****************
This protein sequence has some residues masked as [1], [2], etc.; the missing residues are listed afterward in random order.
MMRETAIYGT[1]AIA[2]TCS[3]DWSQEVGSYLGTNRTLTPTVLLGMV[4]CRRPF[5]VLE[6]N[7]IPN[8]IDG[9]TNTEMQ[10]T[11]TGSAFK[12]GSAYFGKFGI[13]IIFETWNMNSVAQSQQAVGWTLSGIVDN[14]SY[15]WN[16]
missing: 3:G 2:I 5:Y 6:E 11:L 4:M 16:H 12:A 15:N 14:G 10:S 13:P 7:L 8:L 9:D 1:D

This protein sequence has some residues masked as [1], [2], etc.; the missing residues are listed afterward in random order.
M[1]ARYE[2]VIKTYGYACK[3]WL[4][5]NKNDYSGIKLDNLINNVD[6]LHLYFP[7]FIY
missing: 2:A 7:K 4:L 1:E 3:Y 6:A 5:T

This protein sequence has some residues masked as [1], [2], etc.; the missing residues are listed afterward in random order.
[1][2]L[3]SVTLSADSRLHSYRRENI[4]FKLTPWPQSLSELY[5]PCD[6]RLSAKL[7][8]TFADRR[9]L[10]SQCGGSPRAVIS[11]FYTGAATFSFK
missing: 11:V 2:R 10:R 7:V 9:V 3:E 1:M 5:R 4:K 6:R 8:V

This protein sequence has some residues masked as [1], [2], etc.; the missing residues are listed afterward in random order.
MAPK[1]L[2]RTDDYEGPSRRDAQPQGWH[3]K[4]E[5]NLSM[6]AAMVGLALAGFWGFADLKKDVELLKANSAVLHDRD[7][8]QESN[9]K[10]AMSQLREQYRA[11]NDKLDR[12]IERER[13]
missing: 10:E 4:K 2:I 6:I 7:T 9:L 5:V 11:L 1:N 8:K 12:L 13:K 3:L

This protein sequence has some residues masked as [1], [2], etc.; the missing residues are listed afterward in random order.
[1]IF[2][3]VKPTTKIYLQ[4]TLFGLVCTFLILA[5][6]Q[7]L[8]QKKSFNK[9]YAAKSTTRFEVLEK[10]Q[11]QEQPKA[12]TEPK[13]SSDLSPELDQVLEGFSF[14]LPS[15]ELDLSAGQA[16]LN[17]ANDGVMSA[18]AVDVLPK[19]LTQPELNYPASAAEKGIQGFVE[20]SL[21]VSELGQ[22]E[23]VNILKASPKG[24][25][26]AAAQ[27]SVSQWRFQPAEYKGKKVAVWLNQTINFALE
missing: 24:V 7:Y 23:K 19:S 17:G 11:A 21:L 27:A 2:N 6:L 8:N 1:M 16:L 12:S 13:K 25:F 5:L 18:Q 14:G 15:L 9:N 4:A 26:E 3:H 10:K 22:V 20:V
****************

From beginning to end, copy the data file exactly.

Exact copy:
This protein sequence has some residues masked as [1], [2], etc.; the missing residues are listed afterward in random order.
MMRETAIYGT[1]AIA[2]TCS[3]DWSQEVGSYLGTNRTLTPTVLLGMV[4]CRRPF[5]VLE[6]N[7]IPN[8]IDG[9]TNTEMQ[10]T[11]TGSAFK[12]GSAYFGKFGI[13]IIFETWNMNSVAQSQQAVGWTLSGIVDN[14]SY[15]WN[16]
missing: 3:G 2:I 5:Y 6:E 11:L 4:M 16:H 12:A 15:N 14:G 10:S 13:P 7:L 8:L 9:D 1:D

This protein sequence has some residues masked as [1], [2], etc.; the missing residues are listed afterward in random order.
M[1]ARYE[2]VIKTYGYACK[3]WL[4][5]NKNDYSGIKLDNLINNVD[6]LHLYFP[7]FIY
missing: 2:A 7:K 4:L 1:E 3:Y 6:A 5:T

This protein sequence has some residues masked as [1], [2], etc.; the missing residues are listed afterward in random order.
[1][2]L[3]SVTLSADSRLHSYRRENI[4]FKLTPWPQSLSELY[5]PCD[6]RLSAKL[7][8]TFADRR[9]L[10]SQCGGSPRAVIS[11]FYTGAATFSFK
missing: 11:V 2:R 10:R 7:V 9:V 3:E 1:M 5:R 4:K 6:R 8:V

This protein sequence has some residues masked as [1], [2], etc.; the missing residues are listed afterward in random order.
MAPK[1]L[2]RTDDYEGPSRRDAQPQGWH[3]K[4]E[5]NLSM[6]AAMVGLALAGFWGFADLKKDVELLKANSAVLHDRD[7][8]QESN[9]K[10]AMSQLREQYRA[11]NDKLDR[12]IERER[13]
missing: 10:E 4:K 2:I 6:I 7:T 9:L 5:V 11:L 1:N 8:K 12:L 13:K 3:L

This protein sequence has some residues masked as [1], [2], etc.; the missing residues are listed afterward in random order.
[1]IF[2][3]VKPTTKIYLQ[4]TLFGLVCTFLILA[5][6]Q[7]L[8]QKKSFNK[9]YAAKSTTRFEVLEK[10]Q[11]QEQPKA[12]TEPK[13]SSDLSPELDQVLEGFSF[14]LPS[15]ELDLSAGQA[16]LN[17]ANDGVMSA[18]AVDVLPK[19]LTQPELNYPASAAEKGIQGFVE[20]SL[21]VSELGQ[22]E[23]VNILKASPKG[24][25][26]AAAQ[27]SVSQWRFQPAEYKGKKVAVWLNQTINFALE
missing: 24:V 7:Y 23:K 19:S 17:G 11:A 21:L 27:A 2:N 6:L 8:N 1:M 16:L 12:S 13:K 25:F 5:L 18:Q 14:G 15:L 9:N 4:A 26:E 3:H 10:K 22:V 20:V